The Army started the war with its training emphasis on reload speed to maximize its weight of fire. When the newer, many-times more accurate 1861 Springfields started pouring in, the Union Army didn’t see any reason to change tactics and develop new applications in the middle of a war, and as a result the Army squandered the major advantage the rifles gave them over their opponents in the Confederate Army. It wasn’t until the Confederates started demonstrating the best use of the rifles themselves that the Union Army finally woke up and decided to spend more time on actually using the sights on the weapons (which weren’t bad at all, when it came down to it).
Enter the NRA, which was started to promote the pursuit of the modern science of firearms. General Wingate traveled to Europe to observe their application of tactics and marksmanship training methods, then came back to the United States and wrote one of the first actual marksmanship manuals ever produced in this country. He also managed to convince the New York legislature to fund the construction of the first modern marksmanship range (built on Long Island) that was designed to promote accurate long-range fire. This allowed a team of eight American riflemen (arranged by the NRA) to win the championship at an international marksmanship competition by accurately hitting targets at ranges up to and including one thousand yards. This championship established the obsolescence of muzzle-loading rifles (the Americans used breech-loaders) and was the key factor in the U.S. military’s decision to focus its training on rifle marksmanship, a focus that is still heavily maintained to this day. It is also what propelled the NRA to national prominence.
Contrary to what a lot of people unfamiliar with NRA history think, the organization used to be a major advocate of gun control. It supported both the National Firearms Act of 1934 and the Gun Control Act of 1968. The NFA first established a VERY high (at the time) excise tax of $200 (roughly $3330 in today’s dollars) on machine guns and rifles or shotguns with a barrel length of under 16 and 18 inches, respectively, as well as suppressors and firearms with a bore greater than .50″ (except shotguns). The GCA regulated interstate commerce in firearms, as well as regulated who could buy or sell firearms.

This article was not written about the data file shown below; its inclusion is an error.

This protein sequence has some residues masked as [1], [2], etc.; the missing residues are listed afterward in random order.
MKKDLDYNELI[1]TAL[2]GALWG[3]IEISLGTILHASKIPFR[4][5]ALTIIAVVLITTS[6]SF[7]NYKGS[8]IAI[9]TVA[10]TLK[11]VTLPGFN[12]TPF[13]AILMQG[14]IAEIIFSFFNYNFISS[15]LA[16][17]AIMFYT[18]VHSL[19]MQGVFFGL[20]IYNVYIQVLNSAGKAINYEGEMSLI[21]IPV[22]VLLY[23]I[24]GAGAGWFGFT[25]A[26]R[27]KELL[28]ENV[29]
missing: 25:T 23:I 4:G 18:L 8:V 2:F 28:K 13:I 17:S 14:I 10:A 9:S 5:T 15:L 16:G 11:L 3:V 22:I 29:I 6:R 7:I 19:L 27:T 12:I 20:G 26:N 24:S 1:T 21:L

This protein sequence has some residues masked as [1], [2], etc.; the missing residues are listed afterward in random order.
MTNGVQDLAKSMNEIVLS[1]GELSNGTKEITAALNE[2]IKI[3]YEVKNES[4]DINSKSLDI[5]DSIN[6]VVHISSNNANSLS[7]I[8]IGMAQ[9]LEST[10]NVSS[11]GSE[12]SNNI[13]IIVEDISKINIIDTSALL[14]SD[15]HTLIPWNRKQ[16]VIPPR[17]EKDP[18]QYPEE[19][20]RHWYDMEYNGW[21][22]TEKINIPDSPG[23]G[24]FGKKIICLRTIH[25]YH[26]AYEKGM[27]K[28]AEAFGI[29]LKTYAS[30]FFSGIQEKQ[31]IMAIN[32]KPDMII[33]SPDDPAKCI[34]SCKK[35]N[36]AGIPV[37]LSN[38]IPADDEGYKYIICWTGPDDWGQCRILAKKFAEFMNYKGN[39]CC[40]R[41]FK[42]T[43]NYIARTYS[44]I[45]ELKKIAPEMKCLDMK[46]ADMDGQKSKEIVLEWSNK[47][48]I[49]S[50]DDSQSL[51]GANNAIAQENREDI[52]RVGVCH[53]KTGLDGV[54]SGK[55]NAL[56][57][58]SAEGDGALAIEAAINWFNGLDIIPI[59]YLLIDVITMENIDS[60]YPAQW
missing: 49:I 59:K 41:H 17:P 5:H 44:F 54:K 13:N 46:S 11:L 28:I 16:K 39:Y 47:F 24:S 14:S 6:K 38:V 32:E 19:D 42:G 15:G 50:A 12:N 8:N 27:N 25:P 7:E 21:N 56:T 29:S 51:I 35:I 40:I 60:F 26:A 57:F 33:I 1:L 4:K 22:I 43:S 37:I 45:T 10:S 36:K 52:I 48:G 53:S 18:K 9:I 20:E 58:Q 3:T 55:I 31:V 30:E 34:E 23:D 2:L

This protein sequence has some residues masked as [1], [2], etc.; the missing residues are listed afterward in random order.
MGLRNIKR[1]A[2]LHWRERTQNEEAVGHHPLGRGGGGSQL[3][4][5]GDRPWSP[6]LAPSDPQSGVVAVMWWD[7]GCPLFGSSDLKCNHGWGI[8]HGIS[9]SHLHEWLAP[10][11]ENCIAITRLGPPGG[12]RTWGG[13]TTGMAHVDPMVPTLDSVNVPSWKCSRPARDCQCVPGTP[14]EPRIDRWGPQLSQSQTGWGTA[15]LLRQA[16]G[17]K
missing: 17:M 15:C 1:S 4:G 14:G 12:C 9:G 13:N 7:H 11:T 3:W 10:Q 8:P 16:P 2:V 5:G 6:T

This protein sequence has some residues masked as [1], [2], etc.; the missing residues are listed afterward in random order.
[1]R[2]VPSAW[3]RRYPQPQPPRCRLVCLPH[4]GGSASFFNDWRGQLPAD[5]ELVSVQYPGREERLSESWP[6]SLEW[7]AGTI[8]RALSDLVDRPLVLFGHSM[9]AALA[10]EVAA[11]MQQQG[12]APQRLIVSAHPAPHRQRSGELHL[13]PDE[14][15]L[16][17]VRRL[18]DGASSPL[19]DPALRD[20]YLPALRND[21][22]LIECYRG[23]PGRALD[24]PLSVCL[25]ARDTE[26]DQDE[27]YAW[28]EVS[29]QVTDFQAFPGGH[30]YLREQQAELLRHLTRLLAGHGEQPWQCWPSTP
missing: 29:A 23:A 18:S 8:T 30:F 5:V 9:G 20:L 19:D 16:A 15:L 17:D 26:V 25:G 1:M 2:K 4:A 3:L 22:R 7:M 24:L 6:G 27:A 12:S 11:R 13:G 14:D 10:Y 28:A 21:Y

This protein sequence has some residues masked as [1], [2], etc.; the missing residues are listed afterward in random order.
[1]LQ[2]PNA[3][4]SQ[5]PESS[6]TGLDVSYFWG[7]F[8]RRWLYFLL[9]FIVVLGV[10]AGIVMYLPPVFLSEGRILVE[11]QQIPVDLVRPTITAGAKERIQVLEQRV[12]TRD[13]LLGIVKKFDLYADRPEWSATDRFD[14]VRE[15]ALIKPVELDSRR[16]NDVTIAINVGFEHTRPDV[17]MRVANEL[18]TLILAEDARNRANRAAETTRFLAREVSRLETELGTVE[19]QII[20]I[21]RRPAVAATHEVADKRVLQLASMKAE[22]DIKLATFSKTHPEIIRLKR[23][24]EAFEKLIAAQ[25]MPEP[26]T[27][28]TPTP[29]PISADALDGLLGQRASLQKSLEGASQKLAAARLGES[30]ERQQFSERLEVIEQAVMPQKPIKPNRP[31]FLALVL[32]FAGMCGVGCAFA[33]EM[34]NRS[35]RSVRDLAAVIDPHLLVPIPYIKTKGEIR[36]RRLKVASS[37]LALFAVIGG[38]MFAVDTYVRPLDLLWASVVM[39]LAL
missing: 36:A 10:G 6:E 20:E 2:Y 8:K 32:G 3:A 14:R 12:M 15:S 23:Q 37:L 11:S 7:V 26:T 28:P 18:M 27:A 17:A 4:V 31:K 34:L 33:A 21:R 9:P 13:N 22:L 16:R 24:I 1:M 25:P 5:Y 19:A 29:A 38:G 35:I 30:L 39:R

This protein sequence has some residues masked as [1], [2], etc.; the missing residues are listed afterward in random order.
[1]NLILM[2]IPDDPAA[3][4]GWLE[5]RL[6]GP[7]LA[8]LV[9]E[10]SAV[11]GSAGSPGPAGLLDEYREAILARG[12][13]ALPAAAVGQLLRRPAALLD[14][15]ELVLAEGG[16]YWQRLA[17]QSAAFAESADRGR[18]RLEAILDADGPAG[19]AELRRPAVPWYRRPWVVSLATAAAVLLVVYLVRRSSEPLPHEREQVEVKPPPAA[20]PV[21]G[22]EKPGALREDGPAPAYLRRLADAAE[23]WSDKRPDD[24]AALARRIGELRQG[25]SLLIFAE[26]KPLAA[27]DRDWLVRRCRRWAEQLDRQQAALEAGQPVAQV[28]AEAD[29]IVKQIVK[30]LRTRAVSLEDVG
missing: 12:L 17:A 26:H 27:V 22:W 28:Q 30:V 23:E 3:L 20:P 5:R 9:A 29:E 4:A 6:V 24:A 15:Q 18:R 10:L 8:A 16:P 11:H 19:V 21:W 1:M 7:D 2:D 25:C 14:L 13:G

However, it was in the 1970s that the NRA started to lose its damn mind. Until then the NRA and it’s lobbying arm (the ILA) had largely focused on hunting, marksmanship, and conservation; gun control was fairly downplayed. However, a political opposition within the organization began to form, one who’s belief that the NRA’s emphasis should be on the Second Amendment and the rights of gun owners. In 1977 the gloves came off when the incumbent directors were ousted and replaced by members of this opposition, and Harlon Carter was instituted as President and Neal Knox was given control of the ILA.
Knox is the asshole primarily responsible for the NRA as it is known today. Most people today aren’t too familiar with him, as most people today remember Charlton Heston’s “cold dead fingers” speech. Well, Heston was a ‘down the middle’ kind of guy compared to Knox. Knox’s work was focused on the deregulation of firearms and actively opposed almost every local, state and federal gun control measure ever devised. He’s been in and out of office a couple of times, each time managing to further wrench control away from the original intent of the NRA and focus completely on the deregulation of firearms in support of Second Amendment Rights. The craziness reached a peak level in the wake of the Oklahoma City bombing when La Pierre referred to federal law enforcement agents as “jack-booted thugs” and compared them to the Nazis.